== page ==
Michael Vick won’t be playing in the Super Bowl this year. But The Sporting News recently named him the Comeback Player of the Year. In December, President Obama reportedly called the owner of the Philadelphia Eagles to support the team’s willingness to give Vick a second chance. The Eagles’ commitment to Vick has been clear since they signed him in 2009: “If a person made a terrible mistake and then paid their debts to society, was deeply remorseful and turned their life around completely…would you be willing to help this human being move forward?”
Despite these public displays of support, Vick has faced intense scrutiny and criticism since his 2007 arrest and conviction for a series of crimes related to dog fighting. The NFL’s initial response was severe. NFL Commissioner, Roger Goodell, called Vick’s behavior cruel and reprehensible. Vick’s team, the Atlanta Falcons, demanded that the player give back $20 million of his initial signing bonus. Vick was found guilty and sentenced to 23 months in federal prison. He served nearly two years in Leavenworth, Kansas. Even since his release and reinstatement to professional football, Vick has faced intense scrutiny. Concerned Philadelphians, led by the creators of www.sackvick.net, have continually lobbied the Eagles to get rid of the player.
We love him. We hate him. We forgive him. We hold his crimes against him. In this way, Michael Vick is the subject of a classically American drama, a politics of sin and redemption that emerged in the early national period.
In the colonial era, government authorities issued tough criminal sanctions. They branded thieves; they put forgers in the stocks; they hanged murderers and even counterfeiters. The punishments came swiftly and were intended to hurt and to shame. They might deter future criminal activity. But no one expected them to prompt a criminal’s personal reformation.
Around the time of the revolution, Americans encountered a host of new ideas about law, punishment, the body, and individual rights. Some citizens used these notions to call for a dramatic transformation of American criminal punishment. Reformers in places like Pennsylvania and New York proposed new buildings—prisons or penitentiaries—to house lawbreakers and promote their reformation through a series of activities. They called for labor and worship, reading classes and decent food. They also considered the possibilities of silence and separation, all with the hope of turning criminals into law- abiding citizens, sinners into saints.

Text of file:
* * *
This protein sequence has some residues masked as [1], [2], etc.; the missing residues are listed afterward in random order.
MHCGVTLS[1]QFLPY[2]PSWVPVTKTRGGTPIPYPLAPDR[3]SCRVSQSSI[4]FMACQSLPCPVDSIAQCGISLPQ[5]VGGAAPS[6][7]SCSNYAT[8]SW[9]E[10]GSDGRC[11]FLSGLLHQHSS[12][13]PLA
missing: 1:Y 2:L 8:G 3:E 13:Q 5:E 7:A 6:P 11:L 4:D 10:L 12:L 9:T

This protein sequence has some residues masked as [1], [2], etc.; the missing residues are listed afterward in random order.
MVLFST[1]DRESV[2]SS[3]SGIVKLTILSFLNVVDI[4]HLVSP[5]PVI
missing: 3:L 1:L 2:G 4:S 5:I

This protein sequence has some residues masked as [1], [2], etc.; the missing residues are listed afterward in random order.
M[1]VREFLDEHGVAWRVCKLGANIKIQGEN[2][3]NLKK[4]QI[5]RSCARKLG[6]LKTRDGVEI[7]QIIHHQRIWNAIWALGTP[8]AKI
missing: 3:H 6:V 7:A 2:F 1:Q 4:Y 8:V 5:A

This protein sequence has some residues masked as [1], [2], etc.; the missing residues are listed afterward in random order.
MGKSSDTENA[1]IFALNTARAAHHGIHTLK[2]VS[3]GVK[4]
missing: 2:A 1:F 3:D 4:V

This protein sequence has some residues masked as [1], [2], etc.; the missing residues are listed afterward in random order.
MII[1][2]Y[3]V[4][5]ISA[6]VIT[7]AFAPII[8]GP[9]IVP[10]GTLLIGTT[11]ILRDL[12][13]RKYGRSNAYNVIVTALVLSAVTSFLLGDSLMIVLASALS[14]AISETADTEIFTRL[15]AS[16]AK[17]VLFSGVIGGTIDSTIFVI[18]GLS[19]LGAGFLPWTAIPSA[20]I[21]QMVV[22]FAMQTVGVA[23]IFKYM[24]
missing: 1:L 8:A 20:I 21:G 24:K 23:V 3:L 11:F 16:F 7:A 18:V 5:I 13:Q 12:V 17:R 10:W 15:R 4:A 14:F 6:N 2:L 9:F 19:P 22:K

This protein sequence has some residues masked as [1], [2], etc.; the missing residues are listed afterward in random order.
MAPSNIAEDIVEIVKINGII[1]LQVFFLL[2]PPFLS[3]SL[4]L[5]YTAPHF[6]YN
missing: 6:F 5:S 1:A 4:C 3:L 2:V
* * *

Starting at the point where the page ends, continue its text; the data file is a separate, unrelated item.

So what happened to this reformatory impulse? For one thing, some Americans remained unconvinced that adult offenders could be redeemed.
These opposing parties—reformers on the one hand and state and prison officials on the other—fought continuously in the first three decades of the nineteenth century. Reformers secured victories, perhaps gaining state funds to support prison chaplains. Prison officials then won the next rounds, for instance throwing out the ministers they didn’t like and finding those whose theology was better suited to their aims. In round after round, the reformers claimed that a Christian nation necessarily supported criminal punishments designed first and foremost for reformation. Officials retorted that public safety demanded a realistic approach to corrections, one that used bodily punishments and shame to put unrepentant inmates in their proper place. This endless debate gave us the prisons we have today, institutions caught between simultaneous impulses to punish and redeem.
The controversy surrounding Michael Vick, then, is all the more interesting because of his public efforts to display his reformed self. While incarcerated, Vick contacted the president of the Humane Society of the United States and offered his services to the organization’s campaign to end dog fighting. Vick’s documentary series on BET, The Michael Vick Project, chronicled his time in prison and subsequent struggle to lead an upstanding life on the outside. The taglines for the show say it all: “Crime, shame, punishment, honor, courage, redemption.”
While Vick’s effort to turn his life around has won praise from many, it is no surprise that some will remain unconvinced. Since at least the 1820s, Americans have been supremely conflicted about what to do with their lawbreakers. Punish them or redeem them? Or is it a little of both.
Jennifer Graber is assistant professor of religious studies at The College of Wooster. Her book, The Furnace of Affliction: Prisons and Religion in Antebellum America
comes out next month from the University of North Carolina Press.
Republished with permission from History News Network.
Copyright 2011 LA Progressive